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Creating Language across Multiple Time-Scales

Language is a hallmark of the human species; the flexibility and unbounded expressivity of our linguistic abilities is unparalleled in the biological world. As such, language poses fundamental questions for the cognitive sciences: How did language evolve in response to environmental and biological forces? How is language acquired by each new generation? And how is language processed 'on-line' in everyday social interactions? These questions have typically been treated as separate topics, to be addressed more or less independently. The work done in the Cognitive Neuroscience Lab suggests this tendency is misguided — there are strong constraints across domains, allowing each to shed light on one another.

CNL research is therefore conducted within a unified framework for understanding language across multiple time-scales: evolution, acquisition and processing. The theoretical foundations for this framework are laid out in three key publications, each relating one of the time-scales to the others (evolution: Christiansen & Chater, 2008; acquisition: Chater & Christiansen, 2010; processing: Christiansen & Chater, 2016). A comprehensive account of the CNL research can be found in the book Creating language: Integrating evolution, acquisition, and processing by Christiansen & Chater (2016).

An overview of our evolutionary account of language can be found in the streaming video of Dr. Christiansen's keynote, Language Evolution: Complexity across Multiple Timescales, at the 2013 European Conference on Complex Systems (ECCS’13), Barcelona, Spain.

To get an idea of our perspective on language processing and its importance for acquisition, see the streaming video of Dr. Christiansen's plenary, Language Acquisition as Learning to Process, at the 2014 International Congress for the Study of Child Language, Amsterdam, the Netherlands.

Language as Shaped by the Brain

Our research on language evolution has shown that traditional notions of universal grammar as a biological endowment of abstract linguistic constraints can be ruled out on evolutionary grounds (Chater, Reali & Christiansen, 2009; Christiansen, Reali & Chater, 2011; Baronchelli, Chater, Pastor-Satorras & Christiansen, 2012; Baronchelli, Chater, Christiansen & Pasto- Satorras, 2013). Instead, the fit between the mechanisms employed for language and the way in which language is acquired and used can be explained by processes of cultural evolution shaped by the human brain (Christiansen & Chater, 2008; Chater & Christiansen, 2010). On this account, language evolved by 'piggy-backing' on pre-existing neural mechanisms, constrained by socio-pragmatic considerations, the nature of our thought processes, perceptuo-motor factors, and cognitive limitations on learning, memory and processing. Using a variety of different methods, the CNL Lab has been exploring how one of these constraints -- the ability to learn and process sequentially presented information -- might have played an important role in shaping language through cultural evolution (Reali & Christiansen, 2009). Together, the results from this and other cross-disciplinary research points to a key role for sequence learning in the evolution and acquisition of language (see also Frank & Christiansen, in press; Milne, Wilson & Christiansen, 2018).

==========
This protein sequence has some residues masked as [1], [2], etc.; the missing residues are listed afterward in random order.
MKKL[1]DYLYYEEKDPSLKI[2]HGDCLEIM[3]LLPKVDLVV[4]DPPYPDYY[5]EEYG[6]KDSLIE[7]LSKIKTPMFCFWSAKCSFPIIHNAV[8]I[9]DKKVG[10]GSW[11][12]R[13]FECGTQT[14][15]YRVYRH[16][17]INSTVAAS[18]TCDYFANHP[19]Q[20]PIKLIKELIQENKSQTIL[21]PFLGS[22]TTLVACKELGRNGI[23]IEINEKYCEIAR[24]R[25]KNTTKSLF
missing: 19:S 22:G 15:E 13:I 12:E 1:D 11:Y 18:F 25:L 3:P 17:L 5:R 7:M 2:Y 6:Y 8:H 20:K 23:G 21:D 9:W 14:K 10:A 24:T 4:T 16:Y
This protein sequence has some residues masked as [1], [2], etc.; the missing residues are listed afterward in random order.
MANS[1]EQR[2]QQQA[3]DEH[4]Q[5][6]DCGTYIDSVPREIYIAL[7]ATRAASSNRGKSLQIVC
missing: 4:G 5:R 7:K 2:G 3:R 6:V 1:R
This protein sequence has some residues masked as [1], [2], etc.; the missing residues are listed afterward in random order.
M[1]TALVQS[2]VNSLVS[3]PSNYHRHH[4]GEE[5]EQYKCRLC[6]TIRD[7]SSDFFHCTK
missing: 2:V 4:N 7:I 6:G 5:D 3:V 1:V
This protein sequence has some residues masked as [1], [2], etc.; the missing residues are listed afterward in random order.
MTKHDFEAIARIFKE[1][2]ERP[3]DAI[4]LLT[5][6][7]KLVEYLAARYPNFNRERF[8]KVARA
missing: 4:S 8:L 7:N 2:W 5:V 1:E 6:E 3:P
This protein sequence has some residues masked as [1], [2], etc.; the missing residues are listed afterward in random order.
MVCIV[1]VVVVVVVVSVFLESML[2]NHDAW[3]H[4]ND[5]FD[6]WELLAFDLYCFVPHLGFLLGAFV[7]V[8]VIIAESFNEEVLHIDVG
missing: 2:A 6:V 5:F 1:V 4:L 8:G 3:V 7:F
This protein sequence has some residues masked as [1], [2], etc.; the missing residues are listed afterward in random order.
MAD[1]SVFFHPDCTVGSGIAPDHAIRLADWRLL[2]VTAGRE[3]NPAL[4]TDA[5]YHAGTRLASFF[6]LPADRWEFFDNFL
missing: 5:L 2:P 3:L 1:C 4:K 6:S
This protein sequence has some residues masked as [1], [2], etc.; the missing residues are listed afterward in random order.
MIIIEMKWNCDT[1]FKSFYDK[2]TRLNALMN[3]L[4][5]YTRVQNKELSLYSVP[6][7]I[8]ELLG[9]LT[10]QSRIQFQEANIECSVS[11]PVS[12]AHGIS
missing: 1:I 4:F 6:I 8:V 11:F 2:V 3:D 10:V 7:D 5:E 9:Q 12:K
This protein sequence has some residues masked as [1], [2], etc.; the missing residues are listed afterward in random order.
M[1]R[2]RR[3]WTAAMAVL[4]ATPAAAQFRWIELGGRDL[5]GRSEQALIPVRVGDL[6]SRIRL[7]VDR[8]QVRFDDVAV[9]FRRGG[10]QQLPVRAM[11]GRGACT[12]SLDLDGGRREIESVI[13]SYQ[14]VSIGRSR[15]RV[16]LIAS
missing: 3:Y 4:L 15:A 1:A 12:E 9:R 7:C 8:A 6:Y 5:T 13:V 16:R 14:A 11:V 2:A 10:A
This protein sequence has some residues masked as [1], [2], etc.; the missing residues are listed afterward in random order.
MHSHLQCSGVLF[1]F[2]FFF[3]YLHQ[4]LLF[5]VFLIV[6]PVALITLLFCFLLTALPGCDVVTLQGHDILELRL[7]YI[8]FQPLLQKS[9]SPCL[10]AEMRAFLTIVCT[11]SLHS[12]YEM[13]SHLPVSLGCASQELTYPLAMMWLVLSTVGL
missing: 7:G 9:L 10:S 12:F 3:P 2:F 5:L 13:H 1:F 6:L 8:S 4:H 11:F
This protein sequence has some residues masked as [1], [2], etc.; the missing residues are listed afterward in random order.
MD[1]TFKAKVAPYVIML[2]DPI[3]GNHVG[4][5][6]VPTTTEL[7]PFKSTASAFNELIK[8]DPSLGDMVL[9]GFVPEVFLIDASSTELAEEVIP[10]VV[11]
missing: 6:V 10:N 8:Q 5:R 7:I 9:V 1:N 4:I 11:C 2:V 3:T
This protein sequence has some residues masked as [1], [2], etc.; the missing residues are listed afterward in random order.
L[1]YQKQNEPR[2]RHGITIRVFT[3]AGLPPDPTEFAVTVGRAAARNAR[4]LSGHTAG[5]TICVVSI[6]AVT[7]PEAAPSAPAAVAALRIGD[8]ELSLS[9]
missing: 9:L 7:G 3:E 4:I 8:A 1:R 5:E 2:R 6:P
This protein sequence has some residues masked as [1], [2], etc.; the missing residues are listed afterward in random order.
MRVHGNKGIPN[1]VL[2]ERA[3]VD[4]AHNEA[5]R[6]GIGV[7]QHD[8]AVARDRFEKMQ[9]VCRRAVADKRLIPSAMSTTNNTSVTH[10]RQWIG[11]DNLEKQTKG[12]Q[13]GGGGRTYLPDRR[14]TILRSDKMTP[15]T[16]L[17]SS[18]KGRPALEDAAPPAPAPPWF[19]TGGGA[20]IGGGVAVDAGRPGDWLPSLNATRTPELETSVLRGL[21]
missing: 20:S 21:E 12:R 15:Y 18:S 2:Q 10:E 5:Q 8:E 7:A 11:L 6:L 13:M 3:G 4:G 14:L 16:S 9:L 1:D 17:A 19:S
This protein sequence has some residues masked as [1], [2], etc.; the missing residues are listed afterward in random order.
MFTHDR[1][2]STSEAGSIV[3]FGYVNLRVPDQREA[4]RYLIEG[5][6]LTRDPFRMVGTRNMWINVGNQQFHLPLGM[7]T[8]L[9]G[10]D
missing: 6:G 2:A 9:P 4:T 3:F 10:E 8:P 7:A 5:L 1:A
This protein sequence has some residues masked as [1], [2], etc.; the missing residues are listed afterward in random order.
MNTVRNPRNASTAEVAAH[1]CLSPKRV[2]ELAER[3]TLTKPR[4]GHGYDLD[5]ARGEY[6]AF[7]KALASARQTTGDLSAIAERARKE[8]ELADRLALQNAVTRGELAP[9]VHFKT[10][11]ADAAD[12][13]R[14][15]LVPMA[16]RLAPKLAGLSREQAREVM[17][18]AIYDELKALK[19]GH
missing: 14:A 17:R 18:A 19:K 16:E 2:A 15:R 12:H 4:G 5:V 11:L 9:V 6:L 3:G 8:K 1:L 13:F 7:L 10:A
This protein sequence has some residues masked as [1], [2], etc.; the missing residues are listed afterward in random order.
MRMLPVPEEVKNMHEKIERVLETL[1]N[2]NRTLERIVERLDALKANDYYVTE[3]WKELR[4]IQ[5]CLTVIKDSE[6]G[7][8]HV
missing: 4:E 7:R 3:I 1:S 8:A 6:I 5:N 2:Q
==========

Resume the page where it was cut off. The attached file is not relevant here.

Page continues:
Language Acquisition as Multiple-Cue Integration

The idea of language as shaped by the brain suggests that much of the neural hardware involved in language may not be specific to it. This means that language has to be acquired largely by mechanisms that are not uniquely dedicated for this purpose. A substantial amount of CNL Lab research is therefore dedicated to testing the hypothesis that language has evolved to rely on a constellation of probabilistic information sources, or 'cues', for its acquisition (Christiansen, 2013). Although each cue may be only partially reliable in isolation, when integrated they allow language to be as expressive as it is while still being learnable by domain-general learning mechanisms. Using corpus analyses, we have revealed that there are phonological cues in words that indicate their meaning probabilistically (Monaghan, Shillcock, Christiansen & Kirby, 2014; Blasi, Wichmann, Hammarström, Stadler & Christiansen, 2016). We have further shown that a probabilistic relationship exists between the sound of a word and how it is used: nouns tend to sound like other nouns and verbs like other verbs (e.g., Monaghan, Christiansen & Chater, 2007). Importantly, these phonological cues not only play a fundamental role in language acquisition (Fitneva, Christiansen & Monaghan, 2009) but also affect syntactic processing in adulthood (Farmer, Christiansen & Monaghan, 2006; Monaghan, Christiansen, Farmer & Fitneva, 2010). These results suggest that the integration of phonological cues with other types of information is integral to the computational architecture of our language system (Christiansen & Monaghan, 2016). Such multiple-cue integration, in turn, is what makes language learnable without universal grammar given the rich sources of information available in the input (Reali & Christiansen, 2005; Van den Bos, Christiansen & Misyak, 2012).

Language Processing as a Usage-Based Skill

The multiple-cue integration perspective on language acquisition highlights the rich nature of the input. In combination with the emphasis on cultural evolution of language, this points to a usage-based account of language processing in which linguistic experience plays a crucial role in determining language ability. A third line of CNL research thus investigates the impact of experience on language processing. Much of this work has focused on the processing of relative clauses as an example. Evidence from corpus analyses and on-line sentence processing experiments has shown that variations in the distribution of different relative clause types are directly reflected in the ease with which adults process such constructions (Reali & Christiansen, 2007). Further differences in relative clause processing are hypothesized to emerge from variation across individuals in their experience with language. Predictions from this account are supported by studies manipulating language exposure in both connectionist networks (MacDonald & Christiansen, 2002) and human subjects (Wells, Christiansen, Race, Acheson & MacDonald, 2009). Experimental data from ongoing work moreover suggest that individual differences in basic abilities for statistical learning, in turn, may affect individuals’ ability to learn from experience (Misyak, Christiansen & Tomblin, 2010; Misyak & Christiansen, 2012). Additional results from computational modeling (Christiansen & Chater, 1999; Christiansen & MacDonald, 2009) and behavioral experimentation (de Vries, Geukes, Zwitserlood, Petersson & Christiansen, 2012) indicate that such sequential learning also may support the processing of recursive sentence constructions (Christiansen & Chater, 2015). Seen together, this research indicates that language processing is best construed as a usage-based skill, relying on the integration of multiple constraints.